Lead alert: right ventricular pacing lead impedance out of range
This 38-year-old man presenting with familial hypertrophic cardiomyopathy, a 33-mm thick septum and episodes of non-sustained ventricular tachycardia, received a Lumos VR-T single chamber defibrillator. He experienced no episode of sustained arrhythmia in the 6 years since the device implantation.
A first alert (red status) was delivered for a <250 Ohms right ventricular pacing lead impedance. A second alert (yellow status) was delivered for episodes classified as ventricular fibrillation. However, the EGM analysis revealed that the episodes were due to oversensing of an extracardiac signal instead of a true arrhythmia.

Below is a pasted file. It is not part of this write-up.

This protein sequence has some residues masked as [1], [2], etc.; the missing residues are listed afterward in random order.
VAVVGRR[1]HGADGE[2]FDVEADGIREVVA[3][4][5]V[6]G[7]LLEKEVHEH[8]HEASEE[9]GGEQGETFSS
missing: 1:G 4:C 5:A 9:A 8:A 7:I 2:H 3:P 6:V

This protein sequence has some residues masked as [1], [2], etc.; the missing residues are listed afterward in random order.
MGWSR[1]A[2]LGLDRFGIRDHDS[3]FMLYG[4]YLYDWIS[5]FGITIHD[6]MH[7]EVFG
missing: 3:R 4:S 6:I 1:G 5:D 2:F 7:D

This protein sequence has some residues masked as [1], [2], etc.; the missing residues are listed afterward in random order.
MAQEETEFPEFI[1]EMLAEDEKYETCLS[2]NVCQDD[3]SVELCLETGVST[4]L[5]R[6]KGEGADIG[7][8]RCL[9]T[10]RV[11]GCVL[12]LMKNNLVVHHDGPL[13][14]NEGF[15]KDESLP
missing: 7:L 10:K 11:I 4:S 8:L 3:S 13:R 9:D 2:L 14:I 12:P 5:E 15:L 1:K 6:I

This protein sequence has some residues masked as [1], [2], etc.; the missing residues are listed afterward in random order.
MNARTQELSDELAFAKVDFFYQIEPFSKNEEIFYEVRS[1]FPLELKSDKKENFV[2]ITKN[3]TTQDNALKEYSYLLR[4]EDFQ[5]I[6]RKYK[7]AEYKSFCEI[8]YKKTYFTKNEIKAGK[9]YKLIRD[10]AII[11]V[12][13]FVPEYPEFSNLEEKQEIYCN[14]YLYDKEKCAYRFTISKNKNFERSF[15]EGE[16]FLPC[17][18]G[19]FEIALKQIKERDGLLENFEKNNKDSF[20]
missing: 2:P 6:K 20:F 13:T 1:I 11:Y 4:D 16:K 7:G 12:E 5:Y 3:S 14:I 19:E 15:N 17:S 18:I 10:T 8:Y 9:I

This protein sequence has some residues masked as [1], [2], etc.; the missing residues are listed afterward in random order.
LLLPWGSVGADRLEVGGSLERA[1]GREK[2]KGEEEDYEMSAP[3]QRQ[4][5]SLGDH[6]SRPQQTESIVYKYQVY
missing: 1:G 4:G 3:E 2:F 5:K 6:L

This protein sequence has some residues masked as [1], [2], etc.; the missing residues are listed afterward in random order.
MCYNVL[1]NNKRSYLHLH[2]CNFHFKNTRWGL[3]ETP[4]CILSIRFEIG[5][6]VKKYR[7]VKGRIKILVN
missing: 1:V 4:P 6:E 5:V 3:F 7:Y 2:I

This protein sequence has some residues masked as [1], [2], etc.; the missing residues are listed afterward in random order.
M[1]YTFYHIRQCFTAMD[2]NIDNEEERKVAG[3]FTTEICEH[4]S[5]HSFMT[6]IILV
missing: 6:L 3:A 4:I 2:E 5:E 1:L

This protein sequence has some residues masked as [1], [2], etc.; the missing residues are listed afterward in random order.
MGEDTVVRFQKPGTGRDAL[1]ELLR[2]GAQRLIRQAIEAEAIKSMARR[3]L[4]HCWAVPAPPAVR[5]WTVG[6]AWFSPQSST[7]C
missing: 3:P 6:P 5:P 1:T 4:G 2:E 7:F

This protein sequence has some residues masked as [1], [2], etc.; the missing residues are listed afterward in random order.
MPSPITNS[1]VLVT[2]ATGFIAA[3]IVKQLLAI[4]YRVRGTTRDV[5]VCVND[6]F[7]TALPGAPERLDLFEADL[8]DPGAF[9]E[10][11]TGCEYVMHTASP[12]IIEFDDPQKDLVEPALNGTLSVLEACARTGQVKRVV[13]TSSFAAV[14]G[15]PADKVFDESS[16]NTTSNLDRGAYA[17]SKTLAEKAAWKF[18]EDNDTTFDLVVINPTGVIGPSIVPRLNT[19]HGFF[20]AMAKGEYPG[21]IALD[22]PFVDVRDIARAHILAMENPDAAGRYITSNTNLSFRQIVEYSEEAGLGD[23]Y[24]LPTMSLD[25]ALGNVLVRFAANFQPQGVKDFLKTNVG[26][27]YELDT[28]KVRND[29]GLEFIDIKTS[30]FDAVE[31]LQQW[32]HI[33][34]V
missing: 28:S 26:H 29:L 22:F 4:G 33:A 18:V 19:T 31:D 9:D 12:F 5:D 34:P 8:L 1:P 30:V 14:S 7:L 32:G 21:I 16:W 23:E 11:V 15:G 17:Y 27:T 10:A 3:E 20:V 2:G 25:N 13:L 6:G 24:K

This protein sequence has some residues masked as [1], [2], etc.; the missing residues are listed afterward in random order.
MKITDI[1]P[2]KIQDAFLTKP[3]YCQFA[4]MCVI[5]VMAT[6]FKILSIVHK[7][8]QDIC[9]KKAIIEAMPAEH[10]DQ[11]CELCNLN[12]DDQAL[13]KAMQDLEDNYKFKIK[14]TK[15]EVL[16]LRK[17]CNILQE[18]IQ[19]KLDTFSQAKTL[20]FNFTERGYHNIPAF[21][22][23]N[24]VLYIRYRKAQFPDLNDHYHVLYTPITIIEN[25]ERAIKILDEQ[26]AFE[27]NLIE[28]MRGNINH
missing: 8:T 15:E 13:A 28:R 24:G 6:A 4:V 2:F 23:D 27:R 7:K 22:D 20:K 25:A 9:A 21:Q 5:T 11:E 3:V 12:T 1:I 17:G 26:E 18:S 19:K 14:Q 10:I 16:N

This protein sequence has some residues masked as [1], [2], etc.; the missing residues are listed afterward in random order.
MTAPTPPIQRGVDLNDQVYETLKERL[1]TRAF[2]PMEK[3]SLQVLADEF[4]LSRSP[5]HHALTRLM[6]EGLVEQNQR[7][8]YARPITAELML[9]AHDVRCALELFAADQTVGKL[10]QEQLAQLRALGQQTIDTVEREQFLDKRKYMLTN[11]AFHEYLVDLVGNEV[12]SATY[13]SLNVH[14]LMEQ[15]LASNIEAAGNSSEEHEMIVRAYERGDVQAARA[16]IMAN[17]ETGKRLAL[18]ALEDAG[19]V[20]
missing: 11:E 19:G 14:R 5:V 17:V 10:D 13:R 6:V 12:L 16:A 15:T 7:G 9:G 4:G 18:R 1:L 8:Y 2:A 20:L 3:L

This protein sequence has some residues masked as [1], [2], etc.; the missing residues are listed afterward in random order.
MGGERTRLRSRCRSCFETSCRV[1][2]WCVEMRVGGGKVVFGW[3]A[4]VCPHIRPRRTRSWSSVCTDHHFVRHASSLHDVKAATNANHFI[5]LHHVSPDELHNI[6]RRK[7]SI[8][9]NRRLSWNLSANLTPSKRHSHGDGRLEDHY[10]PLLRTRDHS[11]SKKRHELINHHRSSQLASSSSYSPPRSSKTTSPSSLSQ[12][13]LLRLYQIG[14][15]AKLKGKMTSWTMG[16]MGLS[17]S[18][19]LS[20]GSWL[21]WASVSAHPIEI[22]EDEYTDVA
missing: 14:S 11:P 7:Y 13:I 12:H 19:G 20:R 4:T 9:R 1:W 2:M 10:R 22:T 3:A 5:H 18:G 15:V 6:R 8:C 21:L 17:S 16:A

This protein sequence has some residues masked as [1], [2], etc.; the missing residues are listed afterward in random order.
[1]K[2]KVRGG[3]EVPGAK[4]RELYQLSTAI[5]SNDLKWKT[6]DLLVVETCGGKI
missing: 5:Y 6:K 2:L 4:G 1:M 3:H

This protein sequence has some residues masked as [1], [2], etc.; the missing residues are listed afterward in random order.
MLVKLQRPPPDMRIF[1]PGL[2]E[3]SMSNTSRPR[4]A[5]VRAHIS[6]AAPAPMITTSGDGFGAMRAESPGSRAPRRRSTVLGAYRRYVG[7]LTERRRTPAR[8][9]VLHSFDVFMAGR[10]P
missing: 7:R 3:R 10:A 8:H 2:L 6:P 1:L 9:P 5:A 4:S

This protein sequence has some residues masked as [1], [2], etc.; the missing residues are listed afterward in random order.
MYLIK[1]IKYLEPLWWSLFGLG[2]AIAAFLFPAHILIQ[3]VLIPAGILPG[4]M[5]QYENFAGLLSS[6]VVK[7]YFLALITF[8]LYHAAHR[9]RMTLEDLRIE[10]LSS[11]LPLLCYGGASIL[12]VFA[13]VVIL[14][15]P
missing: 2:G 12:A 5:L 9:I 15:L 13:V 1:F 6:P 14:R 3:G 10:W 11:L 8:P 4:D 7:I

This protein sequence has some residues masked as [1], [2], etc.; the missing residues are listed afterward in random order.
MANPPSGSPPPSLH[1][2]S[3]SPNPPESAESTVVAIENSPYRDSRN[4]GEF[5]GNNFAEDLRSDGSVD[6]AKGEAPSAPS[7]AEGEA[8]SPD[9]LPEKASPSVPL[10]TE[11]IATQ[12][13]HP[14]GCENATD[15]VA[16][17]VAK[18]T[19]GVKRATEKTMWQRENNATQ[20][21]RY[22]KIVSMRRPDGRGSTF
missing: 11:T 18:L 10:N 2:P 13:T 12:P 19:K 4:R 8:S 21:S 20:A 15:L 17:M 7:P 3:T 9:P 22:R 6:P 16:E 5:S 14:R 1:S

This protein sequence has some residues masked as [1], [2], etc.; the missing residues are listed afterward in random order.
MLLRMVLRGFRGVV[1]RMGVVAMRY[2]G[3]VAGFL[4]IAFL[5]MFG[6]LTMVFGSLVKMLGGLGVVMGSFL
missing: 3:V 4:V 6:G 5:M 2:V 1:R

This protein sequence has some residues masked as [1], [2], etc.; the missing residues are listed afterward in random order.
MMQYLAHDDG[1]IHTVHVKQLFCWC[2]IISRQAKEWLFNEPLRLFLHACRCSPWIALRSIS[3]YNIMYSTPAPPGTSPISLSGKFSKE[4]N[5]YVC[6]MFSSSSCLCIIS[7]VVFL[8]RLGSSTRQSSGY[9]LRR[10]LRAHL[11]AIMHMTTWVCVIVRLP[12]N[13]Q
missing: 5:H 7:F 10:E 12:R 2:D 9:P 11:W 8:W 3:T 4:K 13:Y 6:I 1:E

This patient presented with episodes diagnosed as non-sustained ventricular fibrillation by the device, with very short ventricular cycles and charge of the capacitors without shock delivered (short episodes of oversensing), associated with a low right ventricular pacing lead impedance, highly suggestive of breakdown of the defibrillation lead insulation. Lead fracture or insulation breakdown are major challenges during the follow-up of defibrillators. They can be the cause of multiple asymptomatic capacitor charges, wasting energy, or of inappropriate shocks poorly tolerated by the patient. In this patient, the expedited diagnosis by telemedicine enabled an early management and prevented the delivery of inappropriate therapies. The patient was rapidly contacted, hospitalised in emergency, and the defibrillator was temporarily deactivated before the extraction of the defective lead and implantation of a new one.